Holiday Memories

The Lord is close to the brokenhearted; he rescues those whose spirits are crushed.” Psalm 34:18 (NLT)

Yesterday at our Christmas day service, our pastor spoke on the “First Christmas”. Yes, he did mention the day, but he went on to talk about those whose day was the first Christmas without a loved one. I looked across the aisle and watched a young woman sitting there alone. Her husband died suddenly a couple of months ago. He was just a year older than my youngest daughter. My heart broke for her and yet in her eyes I saw a peace and strength that can only come from the Lord.

The other ‘first’ Christmas mentioned was for those whose health was not the same as it was a year ago, or the finances were not the same. Christmas amplifies changes in lives. The day is built around memories and times in the past that were different than the current state.

I cried through most of the sermon. Not because of any personal changes, but because the day often finds me teary eyed. I am a softy. I can cry at a song. Obviously, I can cry at a sermon. I cry when gifts are opened. I cry at cards from Dale. I’m a Christmas cryer.

The sermon also stirred up memories that I try to stuff deep down at this season. Christmas and New Years of 1966 was my first Christmas without my Mom. As I was 11, Christmas day was like any kid’s Christmas. My older sister made certain it was a Christmas to remember. I do. I remember most of the gifts I received that year. A new pair of ice skates that I didn’t have to rent any more. A new jacket, a book I often think about still. There were twelve board games under the tree. That was amazing! Christmas was a good one that year.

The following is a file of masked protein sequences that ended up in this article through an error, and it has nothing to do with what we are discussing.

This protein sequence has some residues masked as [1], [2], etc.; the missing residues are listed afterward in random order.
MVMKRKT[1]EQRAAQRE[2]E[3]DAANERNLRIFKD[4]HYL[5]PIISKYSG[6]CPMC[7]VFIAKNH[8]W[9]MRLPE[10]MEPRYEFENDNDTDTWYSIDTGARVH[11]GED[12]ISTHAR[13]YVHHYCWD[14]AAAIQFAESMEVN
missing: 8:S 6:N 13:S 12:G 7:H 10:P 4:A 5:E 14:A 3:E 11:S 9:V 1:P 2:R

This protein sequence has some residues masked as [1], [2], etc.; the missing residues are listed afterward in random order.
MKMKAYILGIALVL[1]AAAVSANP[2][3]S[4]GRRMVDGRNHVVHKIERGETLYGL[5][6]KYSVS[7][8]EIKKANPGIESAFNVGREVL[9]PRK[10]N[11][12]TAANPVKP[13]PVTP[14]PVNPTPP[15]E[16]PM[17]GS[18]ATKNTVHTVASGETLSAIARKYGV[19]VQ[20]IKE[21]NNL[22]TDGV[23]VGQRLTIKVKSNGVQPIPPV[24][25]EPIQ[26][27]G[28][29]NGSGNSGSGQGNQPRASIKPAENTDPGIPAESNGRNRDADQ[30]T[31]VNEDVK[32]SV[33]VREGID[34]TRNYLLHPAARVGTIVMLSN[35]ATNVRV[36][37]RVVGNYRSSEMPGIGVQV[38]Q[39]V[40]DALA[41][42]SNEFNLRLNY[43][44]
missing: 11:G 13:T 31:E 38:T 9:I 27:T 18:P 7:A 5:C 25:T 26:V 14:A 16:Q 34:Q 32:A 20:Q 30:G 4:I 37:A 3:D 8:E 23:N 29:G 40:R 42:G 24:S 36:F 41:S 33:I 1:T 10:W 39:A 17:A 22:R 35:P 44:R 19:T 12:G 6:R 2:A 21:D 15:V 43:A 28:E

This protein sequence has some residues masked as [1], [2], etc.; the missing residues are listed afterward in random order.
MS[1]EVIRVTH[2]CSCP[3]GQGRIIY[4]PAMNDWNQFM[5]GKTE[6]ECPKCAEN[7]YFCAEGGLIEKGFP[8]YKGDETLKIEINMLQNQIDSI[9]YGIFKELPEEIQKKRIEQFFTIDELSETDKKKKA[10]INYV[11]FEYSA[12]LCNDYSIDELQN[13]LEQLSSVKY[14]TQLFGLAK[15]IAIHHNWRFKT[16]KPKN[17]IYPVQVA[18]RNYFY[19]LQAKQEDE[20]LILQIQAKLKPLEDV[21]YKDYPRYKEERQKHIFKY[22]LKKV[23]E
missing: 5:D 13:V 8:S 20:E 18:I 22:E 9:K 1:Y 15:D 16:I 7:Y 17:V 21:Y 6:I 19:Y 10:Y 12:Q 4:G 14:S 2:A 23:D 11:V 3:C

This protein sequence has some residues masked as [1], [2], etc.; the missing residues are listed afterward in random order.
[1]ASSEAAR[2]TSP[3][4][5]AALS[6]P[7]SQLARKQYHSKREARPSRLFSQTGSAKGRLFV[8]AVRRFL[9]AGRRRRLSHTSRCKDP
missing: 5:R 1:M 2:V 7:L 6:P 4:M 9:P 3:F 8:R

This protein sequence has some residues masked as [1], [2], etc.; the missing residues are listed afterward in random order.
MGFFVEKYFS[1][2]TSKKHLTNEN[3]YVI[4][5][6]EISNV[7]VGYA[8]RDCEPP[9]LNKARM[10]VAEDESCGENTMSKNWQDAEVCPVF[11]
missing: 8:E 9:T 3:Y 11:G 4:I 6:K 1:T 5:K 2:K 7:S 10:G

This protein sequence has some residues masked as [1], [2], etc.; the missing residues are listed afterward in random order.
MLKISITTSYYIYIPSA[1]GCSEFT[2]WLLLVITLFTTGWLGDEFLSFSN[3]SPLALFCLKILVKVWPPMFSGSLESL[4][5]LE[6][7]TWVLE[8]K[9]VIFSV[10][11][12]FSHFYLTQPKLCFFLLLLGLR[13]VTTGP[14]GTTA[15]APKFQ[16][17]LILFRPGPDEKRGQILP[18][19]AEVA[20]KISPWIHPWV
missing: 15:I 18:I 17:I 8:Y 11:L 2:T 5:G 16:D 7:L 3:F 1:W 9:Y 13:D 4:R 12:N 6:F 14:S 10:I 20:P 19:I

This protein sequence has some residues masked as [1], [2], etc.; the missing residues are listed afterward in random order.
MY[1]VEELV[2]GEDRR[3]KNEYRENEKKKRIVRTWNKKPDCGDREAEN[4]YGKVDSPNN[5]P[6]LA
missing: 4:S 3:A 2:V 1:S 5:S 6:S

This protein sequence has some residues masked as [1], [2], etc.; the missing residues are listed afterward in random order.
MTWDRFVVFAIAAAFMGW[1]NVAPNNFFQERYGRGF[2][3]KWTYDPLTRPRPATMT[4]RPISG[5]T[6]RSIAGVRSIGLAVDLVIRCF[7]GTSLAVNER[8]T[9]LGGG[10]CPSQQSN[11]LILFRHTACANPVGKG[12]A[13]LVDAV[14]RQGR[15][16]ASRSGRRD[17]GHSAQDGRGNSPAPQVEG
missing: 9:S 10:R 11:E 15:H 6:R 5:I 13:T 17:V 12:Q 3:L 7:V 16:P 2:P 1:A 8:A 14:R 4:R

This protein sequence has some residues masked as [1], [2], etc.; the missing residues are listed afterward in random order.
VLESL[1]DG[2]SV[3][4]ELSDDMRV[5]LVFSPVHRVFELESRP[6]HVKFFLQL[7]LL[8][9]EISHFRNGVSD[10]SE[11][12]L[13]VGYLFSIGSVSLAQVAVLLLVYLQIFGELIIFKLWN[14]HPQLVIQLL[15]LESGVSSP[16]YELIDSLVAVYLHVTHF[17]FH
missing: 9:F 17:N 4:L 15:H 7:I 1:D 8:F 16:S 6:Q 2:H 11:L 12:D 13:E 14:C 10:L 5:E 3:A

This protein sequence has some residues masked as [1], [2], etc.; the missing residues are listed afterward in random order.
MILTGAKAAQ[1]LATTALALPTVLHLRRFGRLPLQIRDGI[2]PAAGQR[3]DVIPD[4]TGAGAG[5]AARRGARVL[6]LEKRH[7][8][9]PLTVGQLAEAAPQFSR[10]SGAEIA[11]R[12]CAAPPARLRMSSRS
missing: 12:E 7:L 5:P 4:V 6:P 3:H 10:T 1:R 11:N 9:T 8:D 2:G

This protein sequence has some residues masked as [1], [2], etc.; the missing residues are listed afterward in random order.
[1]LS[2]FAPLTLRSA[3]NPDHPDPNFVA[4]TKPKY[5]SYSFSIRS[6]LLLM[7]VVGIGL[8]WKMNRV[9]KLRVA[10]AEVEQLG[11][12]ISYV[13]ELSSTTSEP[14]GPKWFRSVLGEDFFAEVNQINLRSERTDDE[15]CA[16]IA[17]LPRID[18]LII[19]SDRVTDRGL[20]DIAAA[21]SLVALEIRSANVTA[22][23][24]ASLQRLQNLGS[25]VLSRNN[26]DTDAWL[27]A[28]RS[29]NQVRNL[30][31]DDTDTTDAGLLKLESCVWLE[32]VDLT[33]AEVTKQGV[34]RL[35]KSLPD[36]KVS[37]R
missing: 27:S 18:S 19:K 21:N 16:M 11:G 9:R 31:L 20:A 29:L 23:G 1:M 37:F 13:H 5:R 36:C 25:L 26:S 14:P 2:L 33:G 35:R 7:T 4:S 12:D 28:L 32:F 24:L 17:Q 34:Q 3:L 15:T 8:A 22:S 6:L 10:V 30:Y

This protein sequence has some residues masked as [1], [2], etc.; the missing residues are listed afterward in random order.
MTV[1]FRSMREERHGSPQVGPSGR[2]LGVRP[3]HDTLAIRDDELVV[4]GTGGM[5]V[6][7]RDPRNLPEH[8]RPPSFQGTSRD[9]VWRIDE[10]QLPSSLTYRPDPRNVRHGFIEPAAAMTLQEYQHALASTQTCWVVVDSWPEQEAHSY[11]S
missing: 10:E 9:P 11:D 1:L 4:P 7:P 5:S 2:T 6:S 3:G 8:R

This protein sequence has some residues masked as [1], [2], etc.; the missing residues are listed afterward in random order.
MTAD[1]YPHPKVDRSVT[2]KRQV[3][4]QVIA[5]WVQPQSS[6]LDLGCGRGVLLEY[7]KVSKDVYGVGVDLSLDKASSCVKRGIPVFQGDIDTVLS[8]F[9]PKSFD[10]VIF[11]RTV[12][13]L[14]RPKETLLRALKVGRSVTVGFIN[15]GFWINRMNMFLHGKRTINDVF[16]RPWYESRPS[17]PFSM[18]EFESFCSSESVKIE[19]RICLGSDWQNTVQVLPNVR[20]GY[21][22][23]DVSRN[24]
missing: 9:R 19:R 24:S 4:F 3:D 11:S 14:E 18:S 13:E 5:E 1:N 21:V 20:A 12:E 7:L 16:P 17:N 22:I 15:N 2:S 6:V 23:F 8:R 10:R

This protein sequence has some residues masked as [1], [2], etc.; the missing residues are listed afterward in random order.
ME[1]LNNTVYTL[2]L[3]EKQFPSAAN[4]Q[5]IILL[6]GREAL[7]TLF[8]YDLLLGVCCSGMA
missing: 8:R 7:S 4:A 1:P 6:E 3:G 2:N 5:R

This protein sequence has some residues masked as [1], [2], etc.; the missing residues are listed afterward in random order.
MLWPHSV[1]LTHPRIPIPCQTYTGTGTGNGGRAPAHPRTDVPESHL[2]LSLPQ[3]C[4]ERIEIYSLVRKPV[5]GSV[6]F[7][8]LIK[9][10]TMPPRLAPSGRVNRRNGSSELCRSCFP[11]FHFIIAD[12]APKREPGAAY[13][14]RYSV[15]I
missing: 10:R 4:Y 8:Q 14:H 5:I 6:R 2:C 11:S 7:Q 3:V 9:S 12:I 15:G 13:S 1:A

New Year’s Eve, though is what has made me dislike the holiday still. Each year I force memories of that evening deep down. New Year’s Eve going into 1967 found me in tears. I could not fathom a year without my Mom. No memories to make with her ever again. I didn’t think I would ever be the same.

In a way, I never was the same. But, as the scripture above says, God was near to my broken heart. He was there with my crushed spirit. Since that time, I have been renewed several times. My sisters and I grew. We flourished. We functioned. We accepted that death was a part of life. It was our normal.

Whenever I talk with my sisters about this, we have the same mind. Yes, it happened. Yes, we dealt with it. Yes, we are stronger for the experience.

Change happens. Bad change as well as good. We cannot dwell and continue to suffer the loss of loved ones, health, finances. We need to live in the present. To see what is happening now. To be blessed by the little things in life. To marvel at the cold winter days and glory in the heat of a winter sun.

“Once I was young, and now I am old. Yet I have never seen the godly abandoned or their children begging for bread.” Psalm 37:25 (NLT)

God is more than our sufficiency. He tends to us. He comforts us. He provides.

He provides even when memories stuffed away somehow make their way to the surface and come out in the form of tears.

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